Economic Autonomy and Democracy: Hybrid Regimes in Russia and Kyrgyzstan

McMann’s book explores the link between individual economic independence
from the state with proclivity to engage in politics in opposition to the state. The
author argues, and her findings confirm, that citizens’ willingness to engage in ‘civil
activities that enable institutions to function democratically’ (p. 183) is determined
by the degree of personal economic autonomy, by which the author means ‘the
ability to earn a living independent of the state’ (p. 4, 28). The more general objective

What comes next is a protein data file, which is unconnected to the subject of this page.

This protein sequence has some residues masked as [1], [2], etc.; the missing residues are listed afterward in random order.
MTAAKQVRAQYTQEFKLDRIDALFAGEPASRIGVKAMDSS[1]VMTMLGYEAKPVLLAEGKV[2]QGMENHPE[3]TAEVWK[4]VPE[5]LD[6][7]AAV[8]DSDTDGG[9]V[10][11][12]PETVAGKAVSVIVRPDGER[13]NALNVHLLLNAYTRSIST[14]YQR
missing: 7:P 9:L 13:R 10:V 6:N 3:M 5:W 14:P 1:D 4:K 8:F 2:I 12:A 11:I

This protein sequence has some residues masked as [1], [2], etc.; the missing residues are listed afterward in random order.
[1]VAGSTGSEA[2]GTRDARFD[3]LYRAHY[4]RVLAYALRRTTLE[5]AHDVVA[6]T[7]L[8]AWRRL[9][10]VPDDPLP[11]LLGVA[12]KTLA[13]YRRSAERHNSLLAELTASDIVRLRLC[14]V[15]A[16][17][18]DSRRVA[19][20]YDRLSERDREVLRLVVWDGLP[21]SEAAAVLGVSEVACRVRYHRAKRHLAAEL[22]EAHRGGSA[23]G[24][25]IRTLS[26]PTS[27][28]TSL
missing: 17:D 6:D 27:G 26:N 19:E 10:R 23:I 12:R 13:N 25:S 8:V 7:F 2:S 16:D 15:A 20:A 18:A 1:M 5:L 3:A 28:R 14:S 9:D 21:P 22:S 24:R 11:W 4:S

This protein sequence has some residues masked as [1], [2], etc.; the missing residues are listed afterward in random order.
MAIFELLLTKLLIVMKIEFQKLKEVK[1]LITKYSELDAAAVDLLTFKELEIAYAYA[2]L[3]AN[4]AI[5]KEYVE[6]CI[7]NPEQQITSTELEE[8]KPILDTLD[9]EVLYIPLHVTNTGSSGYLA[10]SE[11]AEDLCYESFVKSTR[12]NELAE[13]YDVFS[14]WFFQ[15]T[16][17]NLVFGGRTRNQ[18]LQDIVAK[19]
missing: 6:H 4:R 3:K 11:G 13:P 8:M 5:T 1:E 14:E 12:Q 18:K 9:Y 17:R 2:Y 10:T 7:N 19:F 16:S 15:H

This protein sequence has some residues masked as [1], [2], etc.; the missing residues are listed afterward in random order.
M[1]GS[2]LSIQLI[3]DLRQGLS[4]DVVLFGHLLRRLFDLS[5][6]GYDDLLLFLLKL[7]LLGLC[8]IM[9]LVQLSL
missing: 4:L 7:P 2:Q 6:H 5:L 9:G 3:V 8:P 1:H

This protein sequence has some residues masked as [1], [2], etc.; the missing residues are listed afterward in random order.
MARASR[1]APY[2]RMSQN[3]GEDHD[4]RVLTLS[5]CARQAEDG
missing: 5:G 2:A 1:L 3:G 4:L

of this book is to contribute to the studies of uneven development of democracy
by comparing two ‘hybrid’ regimes in four provinces: two in southern Russia –
Samara and Ul’ianowvsk, and two in the Kyrgyz Republic (Kyrgyzstan) – Osh
and Naryn. The choice of these two regions is justified by the author’s contention
that ‘Economic autonomy from the state is most important to democratization in
post-communist countries’ (p. 168) as well as by the stark differences in levels of
economic development and maturity of democratic institutions.

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